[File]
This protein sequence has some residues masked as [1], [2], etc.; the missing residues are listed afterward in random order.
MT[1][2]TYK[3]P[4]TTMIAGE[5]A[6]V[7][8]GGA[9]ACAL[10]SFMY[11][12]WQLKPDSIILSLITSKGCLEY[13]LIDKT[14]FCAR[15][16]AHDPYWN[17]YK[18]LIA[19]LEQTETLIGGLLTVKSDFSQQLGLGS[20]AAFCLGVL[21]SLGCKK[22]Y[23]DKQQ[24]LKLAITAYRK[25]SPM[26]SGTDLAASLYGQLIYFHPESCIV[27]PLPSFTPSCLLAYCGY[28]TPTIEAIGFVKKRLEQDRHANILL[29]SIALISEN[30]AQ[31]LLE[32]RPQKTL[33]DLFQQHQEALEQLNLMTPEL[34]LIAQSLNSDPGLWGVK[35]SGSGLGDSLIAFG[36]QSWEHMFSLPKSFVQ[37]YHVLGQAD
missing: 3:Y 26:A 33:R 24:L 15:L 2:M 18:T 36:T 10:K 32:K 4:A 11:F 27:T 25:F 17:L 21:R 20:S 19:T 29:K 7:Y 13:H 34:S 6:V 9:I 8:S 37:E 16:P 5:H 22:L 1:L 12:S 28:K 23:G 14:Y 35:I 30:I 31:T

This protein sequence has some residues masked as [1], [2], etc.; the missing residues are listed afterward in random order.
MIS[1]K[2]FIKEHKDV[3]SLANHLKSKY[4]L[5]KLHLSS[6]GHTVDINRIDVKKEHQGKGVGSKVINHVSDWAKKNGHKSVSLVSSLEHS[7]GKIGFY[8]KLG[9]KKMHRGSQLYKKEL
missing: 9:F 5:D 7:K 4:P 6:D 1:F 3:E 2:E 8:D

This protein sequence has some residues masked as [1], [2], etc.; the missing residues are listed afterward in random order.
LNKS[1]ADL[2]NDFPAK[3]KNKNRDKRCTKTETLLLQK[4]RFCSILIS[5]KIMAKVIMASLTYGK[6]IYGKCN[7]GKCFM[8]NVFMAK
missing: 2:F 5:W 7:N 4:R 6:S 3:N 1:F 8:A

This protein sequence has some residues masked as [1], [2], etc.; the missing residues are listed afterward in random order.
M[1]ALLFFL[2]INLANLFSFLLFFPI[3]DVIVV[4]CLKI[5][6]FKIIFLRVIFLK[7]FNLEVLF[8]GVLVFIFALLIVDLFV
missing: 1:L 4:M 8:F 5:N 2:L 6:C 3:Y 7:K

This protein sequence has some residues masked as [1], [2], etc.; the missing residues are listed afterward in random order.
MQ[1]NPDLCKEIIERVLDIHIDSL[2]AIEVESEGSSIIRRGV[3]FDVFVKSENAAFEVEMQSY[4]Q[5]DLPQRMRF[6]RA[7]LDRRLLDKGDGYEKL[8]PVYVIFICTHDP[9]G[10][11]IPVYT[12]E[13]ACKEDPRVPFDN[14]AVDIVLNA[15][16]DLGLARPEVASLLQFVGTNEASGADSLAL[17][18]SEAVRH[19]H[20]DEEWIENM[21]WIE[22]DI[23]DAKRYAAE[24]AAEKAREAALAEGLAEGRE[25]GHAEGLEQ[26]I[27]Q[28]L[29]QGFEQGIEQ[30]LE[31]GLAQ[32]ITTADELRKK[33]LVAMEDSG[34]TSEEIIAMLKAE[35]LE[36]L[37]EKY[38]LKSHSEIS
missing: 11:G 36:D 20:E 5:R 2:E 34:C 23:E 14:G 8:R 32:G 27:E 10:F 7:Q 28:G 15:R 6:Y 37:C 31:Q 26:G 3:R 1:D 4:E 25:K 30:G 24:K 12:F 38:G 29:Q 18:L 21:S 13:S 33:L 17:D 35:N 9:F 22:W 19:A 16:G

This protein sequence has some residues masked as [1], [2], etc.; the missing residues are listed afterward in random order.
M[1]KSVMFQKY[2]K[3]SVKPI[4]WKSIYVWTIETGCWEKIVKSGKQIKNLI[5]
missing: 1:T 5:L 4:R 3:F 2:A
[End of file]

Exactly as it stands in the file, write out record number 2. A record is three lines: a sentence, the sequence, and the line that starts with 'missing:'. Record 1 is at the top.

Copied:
This protein sequence has some residues masked as [1], [2], etc.; the missing residues are listed afterward in random order.
MIS[1]K[2]FIKEHKDV[3]SLANHLKSKY[4]L[5]KLHLSS[6]GHTVDINRIDVKKEHQGKGVGSKVINHVSDWAKKNGHKSVSLVSSLEHS[7]GKIGFY[8]KLG[9]KKMHRGSQLYKKEL
missing: 9:F 5:D 7:K 4:P 6:D 1:F 3:E 2:E 8:D